The Immortal Soul

Semmelweis Reflex

Active member
You two are saying the same thing. LOL

@Semmelweis Reflux: The soul, according to the Bible ... is mortal, destructible

@shnarkle: The soul that sins is destructible.

All have sinned and fall short of the glory of God.

@SteveB, @Furion

There are several problems. The pagan meaning of the word soul not being compatible with the Biblical words translated as soul. That was pointed out in the OP. It's being pagan isn't necessarily a problem unless there is some discrepancy. Like with the modern word hell and the immortal soul. The Greek philosophers taught an immortal soul. The Bible doesn't. Some remove the word soul entirely. They (those posting responses) seem to be conflating the immortal soul with the soul, which might be construed as disingenuous but I think is just poor debate skills in expressing their pagan induced theology.

The word God is a pagan word later adopted by Christianity. That's a natural translation. The baptism was practiced first among pagans. No problem, as that is what Jesus, John and the disciples taught. Pagan is just a word that means outside of. It was used by Roman soldiers and Christians because the pagans were the landowners leaving outside of town, difficult to recruit. Much like heathen, from the heath. Landowners. To the Romans the Christians were pagan and to the Christians the Romans were pagan in the sense that they were each outside of their respective groups.
 

shnarkle

Well-known member
It is only the soul that sins that is mortal. They are practically synonymous terms.
The question is is the soul that sins immortal?
That's not the question. That's a Given.
Even if we do set aside that all souls sin the question remains does it live on forever? No.
Back in the day, the newscaster would say, "Forty souls were lost with the ship." In Genesis, it is earth and spirit combined which results in a soul. When the spirit leaves the body, the soul no longer exists.

Adam's name is a play on the word "adamah" which is the ground or earth which is formed, but that is not "the image of God". Adam is the name given to describe "what" he is. It is what Adam identifies with, and God humors Adam in this first recorded case of identity politics by pointing out that by identifying with the dirt his body is formed from destines this new identity to die with it. "Who" Adam is can only be found in the image of God who is Christ.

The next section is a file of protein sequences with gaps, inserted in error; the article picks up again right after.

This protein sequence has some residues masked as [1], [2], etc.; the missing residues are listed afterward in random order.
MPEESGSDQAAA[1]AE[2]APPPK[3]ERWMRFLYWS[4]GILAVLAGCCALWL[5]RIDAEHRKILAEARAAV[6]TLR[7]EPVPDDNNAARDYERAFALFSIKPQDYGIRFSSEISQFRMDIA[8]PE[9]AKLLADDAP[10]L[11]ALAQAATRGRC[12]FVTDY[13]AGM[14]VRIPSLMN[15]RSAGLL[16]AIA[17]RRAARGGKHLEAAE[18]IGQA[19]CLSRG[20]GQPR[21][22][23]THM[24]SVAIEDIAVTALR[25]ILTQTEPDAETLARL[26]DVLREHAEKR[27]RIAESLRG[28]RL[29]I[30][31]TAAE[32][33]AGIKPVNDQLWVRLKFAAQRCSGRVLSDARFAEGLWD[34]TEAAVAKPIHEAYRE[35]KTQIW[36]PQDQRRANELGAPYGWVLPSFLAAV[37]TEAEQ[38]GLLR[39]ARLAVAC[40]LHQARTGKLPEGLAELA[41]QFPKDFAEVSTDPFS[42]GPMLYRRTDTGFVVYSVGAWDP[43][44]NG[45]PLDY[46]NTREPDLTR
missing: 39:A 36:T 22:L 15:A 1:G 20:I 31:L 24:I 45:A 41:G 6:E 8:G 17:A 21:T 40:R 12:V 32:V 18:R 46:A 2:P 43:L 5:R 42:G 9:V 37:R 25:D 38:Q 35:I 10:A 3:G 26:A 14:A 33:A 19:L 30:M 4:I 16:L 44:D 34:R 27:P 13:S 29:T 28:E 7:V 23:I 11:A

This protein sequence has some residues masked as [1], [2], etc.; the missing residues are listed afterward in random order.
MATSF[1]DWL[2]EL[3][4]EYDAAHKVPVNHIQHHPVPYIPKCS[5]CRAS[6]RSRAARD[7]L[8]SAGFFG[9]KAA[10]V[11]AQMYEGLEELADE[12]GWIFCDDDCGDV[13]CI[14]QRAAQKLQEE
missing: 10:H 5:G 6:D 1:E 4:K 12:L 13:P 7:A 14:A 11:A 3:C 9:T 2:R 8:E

God is spirit (not to be confused with "a spirit"), and those who identify with spirit cannot die. Those who "walk in the spirit do not fulfill the lust of the flesh". They don't sin. They are the new creation. Do you see the difference?
 

CharismaticLady

Well-known member
There are several problems. The pagan meaning of the word soul not being compatible with the Biblical words translated as soul. That was pointed out in the OP. It's being pagan isn't necessarily a problem unless there is some discrepancy. Like with the modern word hell and the immortal soul. The Greek philosophers taught an immortal soul. The Bible doesn't. Some remove the word soul entirely. They (those posting responses) seem to be conflating the immortal soul with the soul, which might be construed as disingenuous but I think is just poor debate skills in expressing their pagan induced theology.

The word God is a pagan word later adopted by Christianity. That's a natural translation. The baptism was practiced first among pagans. No problem, as that is what Jesus, John and the disciples taught. Pagan is just a word that means outside of. It was used by Roman soldiers and Christians because the pagans were the landowners leaving outside of town, difficult to recruit. Much like heathen, from the heath. Landowners. To the Romans the Christians were pagan and to the Christians the Romans were pagan in the sense that they were each outside of their respective groups.